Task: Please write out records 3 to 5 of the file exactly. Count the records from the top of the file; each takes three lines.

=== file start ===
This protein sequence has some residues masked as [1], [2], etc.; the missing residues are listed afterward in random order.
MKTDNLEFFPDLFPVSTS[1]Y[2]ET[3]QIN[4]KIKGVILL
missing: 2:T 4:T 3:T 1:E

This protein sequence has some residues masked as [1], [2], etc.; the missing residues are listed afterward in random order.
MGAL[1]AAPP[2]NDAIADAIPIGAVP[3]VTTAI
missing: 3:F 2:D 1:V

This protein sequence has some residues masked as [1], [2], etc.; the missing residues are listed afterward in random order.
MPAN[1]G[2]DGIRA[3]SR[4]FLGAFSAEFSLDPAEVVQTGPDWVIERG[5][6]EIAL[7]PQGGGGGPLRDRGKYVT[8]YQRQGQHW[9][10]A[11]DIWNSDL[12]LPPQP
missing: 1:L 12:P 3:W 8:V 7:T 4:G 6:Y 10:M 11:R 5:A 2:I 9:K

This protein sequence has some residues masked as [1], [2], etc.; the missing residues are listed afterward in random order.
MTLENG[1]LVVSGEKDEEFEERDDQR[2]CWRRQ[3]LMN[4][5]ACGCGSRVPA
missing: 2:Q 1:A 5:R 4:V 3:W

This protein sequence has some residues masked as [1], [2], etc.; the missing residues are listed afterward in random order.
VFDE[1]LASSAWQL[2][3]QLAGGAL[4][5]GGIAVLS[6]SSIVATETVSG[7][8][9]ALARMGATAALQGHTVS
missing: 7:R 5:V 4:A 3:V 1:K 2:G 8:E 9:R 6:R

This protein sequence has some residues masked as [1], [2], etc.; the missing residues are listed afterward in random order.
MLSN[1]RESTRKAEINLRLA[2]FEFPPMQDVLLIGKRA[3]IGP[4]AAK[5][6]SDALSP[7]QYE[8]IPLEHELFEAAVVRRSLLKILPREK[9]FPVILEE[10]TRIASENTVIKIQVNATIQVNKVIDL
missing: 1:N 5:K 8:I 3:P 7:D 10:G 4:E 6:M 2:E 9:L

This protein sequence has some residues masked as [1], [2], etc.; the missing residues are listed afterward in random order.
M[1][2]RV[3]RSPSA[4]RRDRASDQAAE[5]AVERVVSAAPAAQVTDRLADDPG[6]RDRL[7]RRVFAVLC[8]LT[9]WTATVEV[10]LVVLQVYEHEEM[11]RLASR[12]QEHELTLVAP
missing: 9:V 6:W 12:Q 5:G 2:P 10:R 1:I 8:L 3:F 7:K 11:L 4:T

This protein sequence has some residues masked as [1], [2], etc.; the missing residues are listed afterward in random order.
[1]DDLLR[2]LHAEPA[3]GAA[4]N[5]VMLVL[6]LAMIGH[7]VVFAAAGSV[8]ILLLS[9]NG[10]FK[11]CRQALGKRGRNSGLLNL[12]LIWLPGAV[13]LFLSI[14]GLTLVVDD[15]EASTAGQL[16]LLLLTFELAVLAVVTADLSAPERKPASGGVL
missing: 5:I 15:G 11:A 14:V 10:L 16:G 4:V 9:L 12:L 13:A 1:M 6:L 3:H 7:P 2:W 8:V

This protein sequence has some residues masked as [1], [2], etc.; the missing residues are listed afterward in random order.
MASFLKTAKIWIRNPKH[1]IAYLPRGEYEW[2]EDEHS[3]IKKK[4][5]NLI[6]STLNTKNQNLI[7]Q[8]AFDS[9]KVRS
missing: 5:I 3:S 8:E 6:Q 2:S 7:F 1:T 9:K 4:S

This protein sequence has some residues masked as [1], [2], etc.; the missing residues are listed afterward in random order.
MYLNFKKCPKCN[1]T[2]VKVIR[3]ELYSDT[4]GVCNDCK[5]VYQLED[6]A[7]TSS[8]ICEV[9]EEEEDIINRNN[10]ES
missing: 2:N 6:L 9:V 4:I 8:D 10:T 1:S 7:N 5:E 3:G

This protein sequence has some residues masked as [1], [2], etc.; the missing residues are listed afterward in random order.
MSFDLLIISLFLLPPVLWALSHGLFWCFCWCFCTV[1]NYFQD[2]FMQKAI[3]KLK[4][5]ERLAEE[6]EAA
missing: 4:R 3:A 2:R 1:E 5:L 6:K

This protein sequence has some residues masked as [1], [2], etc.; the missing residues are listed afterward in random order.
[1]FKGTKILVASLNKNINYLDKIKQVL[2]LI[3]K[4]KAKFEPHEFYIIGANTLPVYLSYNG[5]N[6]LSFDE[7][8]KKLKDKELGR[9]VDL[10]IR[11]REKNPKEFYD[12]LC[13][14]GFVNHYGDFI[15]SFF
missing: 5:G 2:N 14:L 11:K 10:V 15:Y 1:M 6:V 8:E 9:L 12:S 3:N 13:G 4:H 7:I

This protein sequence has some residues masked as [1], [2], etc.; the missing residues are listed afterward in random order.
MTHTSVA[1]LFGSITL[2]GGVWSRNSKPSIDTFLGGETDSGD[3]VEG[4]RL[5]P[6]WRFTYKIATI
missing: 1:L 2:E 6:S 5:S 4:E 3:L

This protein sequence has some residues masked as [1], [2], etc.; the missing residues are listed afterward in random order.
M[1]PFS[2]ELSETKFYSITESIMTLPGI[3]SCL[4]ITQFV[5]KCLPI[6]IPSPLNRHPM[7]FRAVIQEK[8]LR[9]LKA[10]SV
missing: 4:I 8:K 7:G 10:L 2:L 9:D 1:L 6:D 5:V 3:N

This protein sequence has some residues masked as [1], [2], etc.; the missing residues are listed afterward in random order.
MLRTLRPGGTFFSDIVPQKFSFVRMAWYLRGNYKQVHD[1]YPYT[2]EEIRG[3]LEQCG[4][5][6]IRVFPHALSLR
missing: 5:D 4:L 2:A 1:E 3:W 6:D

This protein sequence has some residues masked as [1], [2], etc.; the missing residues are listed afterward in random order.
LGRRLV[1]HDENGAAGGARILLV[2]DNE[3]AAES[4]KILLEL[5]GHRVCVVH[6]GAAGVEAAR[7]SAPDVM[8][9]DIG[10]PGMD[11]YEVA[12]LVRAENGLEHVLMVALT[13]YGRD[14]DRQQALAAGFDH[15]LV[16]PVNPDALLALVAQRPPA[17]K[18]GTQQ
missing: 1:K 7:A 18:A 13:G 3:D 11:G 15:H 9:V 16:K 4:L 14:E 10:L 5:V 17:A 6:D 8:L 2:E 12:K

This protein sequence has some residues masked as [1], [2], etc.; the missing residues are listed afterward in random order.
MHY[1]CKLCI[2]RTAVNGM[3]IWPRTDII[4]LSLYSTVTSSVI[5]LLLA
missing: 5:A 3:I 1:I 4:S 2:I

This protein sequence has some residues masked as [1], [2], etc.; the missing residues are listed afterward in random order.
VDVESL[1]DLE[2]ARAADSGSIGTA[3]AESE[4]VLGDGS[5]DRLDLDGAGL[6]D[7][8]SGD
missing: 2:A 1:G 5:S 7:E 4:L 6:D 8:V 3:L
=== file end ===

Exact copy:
This protein sequence has some residues masked as [1], [2], etc.; the missing residues are listed afterward in random order.
MPAN[1]G[2]DGIRA[3]SR[4]FLGAFSAEFSLDPAEVVQTGPDWVIERG[5][6]EIAL[7]PQGGGGGPLRDRGKYVT[8]YQRQGQHW[9][10]A[11]DIWNSDL[12]LPPQP
missing: 1:L 12:P 3:W 8:V 7:T 4:G 6:Y 10:M 11:R 5:A 2:I 9:K

This protein sequence has some residues masked as [1], [2], etc.; the missing residues are listed afterward in random order.
MTLENG[1]LVVSGEKDEEFEERDDQR[2]CWRRQ[3]LMN[4][5]ACGCGSRVPA
missing: 2:Q 1:A 5:R 4:V 3:W

This protein sequence has some residues masked as [1], [2], etc.; the missing residues are listed afterward in random order.
VFDE[1]LASSAWQL[2][3]QLAGGAL[4][5]GGIAVLS[6]SSIVATETVSG[7][8][9]ALARMGATAALQGHTVS
missing: 7:R 5:V 4:A 3:V 1:K 2:G 8:E 9:R 6:R